Publication details

 

Molecular pathology of the fibroblast growth factor family.

Basic information
Original title:Molecular pathology of the fibroblast growth factor family.
Authors:Pavel Krejčí, Jiřina Procházková, Vítězslav Bryja, Alois Kozubík, William Wilcox
Further information
Citation:KREJČÍ, Pavel, Jiřina PROCHÁZKOVÁ, Vítězslav BRYJA, Alois KOZUBÍK a William WILCOX. Molecular pathology of the fibroblast growth factor family. Human Mutation, 2009, roč. 30, č. 9, s. 1245-55. ISSN 1059-7794. doi:10.1002/humu.21067.Export BibTeX
@article{851988,
author = {Krejčí, Pavel and Procházková, Jiřina and Bryja, Vítězslav and Kozubík, Alois and Wilcox, William},
article_number = {9},
doi = {http://dx.doi.org/10.1002/humu.21067},
keywords = {fibroblast growth factor; FGF; disease; mutation; genetics; human},
language = {eng},
issn = {1059-7794},
journal = {Human Mutation},
title = {Molecular pathology of the fibroblast growth factor family.},
volume = {30},
year = {2009}
}
Original language:English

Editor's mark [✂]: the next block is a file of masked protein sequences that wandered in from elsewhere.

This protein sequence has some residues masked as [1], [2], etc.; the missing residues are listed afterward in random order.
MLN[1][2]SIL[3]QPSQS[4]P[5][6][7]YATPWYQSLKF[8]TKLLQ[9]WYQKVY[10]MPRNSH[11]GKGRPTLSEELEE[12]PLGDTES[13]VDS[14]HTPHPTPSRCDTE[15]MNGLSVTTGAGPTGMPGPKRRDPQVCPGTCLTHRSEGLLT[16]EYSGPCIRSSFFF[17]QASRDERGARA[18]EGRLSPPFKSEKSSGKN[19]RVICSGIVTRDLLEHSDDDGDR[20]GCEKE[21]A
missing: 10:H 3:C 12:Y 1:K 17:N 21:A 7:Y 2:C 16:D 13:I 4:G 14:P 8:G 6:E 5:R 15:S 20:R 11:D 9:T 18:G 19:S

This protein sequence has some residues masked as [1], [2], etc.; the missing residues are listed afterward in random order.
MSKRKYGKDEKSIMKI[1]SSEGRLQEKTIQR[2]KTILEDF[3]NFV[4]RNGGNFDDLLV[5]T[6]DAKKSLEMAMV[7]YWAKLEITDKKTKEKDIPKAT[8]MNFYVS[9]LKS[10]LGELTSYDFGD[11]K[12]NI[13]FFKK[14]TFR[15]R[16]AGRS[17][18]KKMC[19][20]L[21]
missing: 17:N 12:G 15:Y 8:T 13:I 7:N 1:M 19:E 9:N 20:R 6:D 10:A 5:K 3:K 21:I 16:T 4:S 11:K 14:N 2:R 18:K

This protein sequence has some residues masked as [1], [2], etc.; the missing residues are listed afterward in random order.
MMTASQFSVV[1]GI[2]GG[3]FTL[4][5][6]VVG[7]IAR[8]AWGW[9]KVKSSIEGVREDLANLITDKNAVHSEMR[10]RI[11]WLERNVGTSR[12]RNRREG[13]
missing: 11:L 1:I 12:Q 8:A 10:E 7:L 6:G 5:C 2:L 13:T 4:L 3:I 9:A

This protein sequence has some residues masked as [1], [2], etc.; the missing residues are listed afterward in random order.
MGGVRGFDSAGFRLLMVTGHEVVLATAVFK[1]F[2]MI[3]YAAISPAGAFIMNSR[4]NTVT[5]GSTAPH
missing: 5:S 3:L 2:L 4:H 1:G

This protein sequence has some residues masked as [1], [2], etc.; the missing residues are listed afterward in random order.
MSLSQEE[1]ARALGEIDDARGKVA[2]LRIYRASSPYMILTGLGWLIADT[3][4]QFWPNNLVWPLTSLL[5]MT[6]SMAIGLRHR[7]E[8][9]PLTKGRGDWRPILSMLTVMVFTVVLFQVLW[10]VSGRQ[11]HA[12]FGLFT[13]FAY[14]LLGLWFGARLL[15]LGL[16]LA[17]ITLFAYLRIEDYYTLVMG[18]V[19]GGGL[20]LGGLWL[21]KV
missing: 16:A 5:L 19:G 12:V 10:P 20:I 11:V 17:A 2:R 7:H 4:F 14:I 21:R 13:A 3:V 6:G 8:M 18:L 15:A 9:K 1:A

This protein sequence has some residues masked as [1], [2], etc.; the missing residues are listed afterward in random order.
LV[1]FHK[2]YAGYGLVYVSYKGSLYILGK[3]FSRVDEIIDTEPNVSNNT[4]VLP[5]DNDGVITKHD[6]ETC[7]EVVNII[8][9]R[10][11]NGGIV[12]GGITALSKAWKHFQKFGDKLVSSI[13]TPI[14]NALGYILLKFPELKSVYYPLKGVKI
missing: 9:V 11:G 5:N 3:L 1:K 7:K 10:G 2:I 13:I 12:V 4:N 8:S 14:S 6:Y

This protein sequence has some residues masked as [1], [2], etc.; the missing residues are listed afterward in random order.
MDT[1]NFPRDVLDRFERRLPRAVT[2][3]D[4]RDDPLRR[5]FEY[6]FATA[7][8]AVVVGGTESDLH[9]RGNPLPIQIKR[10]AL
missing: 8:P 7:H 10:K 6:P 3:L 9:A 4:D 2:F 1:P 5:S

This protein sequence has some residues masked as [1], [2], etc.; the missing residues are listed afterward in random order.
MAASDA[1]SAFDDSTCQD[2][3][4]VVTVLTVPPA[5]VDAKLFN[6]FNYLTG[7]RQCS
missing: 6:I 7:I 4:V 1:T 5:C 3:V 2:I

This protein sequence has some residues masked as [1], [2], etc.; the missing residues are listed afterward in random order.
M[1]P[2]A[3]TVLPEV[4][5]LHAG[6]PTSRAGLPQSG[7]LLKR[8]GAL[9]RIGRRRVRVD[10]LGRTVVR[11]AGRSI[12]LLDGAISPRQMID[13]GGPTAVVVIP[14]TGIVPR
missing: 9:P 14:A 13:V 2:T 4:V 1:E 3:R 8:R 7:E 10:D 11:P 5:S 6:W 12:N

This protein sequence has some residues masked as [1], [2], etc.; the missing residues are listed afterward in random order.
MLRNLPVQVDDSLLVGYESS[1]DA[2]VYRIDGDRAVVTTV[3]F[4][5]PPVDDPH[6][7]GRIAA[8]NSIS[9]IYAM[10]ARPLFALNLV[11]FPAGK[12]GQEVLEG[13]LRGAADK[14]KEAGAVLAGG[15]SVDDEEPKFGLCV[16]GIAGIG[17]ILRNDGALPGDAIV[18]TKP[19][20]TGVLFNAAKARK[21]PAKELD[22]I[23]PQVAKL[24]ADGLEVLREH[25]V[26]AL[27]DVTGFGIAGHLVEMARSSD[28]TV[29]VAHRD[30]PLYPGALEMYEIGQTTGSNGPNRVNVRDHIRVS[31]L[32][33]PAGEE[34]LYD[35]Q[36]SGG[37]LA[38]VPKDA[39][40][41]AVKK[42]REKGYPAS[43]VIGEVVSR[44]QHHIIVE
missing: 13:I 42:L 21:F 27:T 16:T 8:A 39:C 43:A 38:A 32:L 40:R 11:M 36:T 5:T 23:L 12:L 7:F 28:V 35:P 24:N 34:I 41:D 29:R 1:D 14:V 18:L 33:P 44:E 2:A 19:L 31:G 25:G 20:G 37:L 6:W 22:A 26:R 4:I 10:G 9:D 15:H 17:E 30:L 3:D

Field:Genetics and molecular biology
Type:Article in Periodical
Keywords:fibroblast growth factor; FGF; disease; mutation; genetics; human

The human fibroblast growth factor (FGF) family contains 22 proteins that regulate a plethora of physiological processes in both developing and adult organism. The mutations in the FGF genes were not known to play role in human disease until the year 2000, when mutations in FGF23 were found to cause hypophosphatemic rickets. Nine years later, seven FGFs have been associated with human disorders. These include FGF3 in Michel aplasia; FGF8 in cleft lip/palate and in hypogonadotropic hypogonadism; FGF9 in carcinoma; FGF10 in the lacrimal/salivary glands aplasia, and lacrimo-auriculo-dento-digital syndrome; FGF14 in spinocerebellar ataxia; FGF20 in Parkinson disease; and FGF23 in tumoral calcinosis and hypophosphatemic rickets. The heterogeneity in the functional consequences of FGF mutations, the modes of inheritance, pattern of involved tissues/organs, and effects in different developmental stages provide fascinating insights into the physiology of the FGF signaling system. We review the current knowledge about the molecular pathology of the FGF family.

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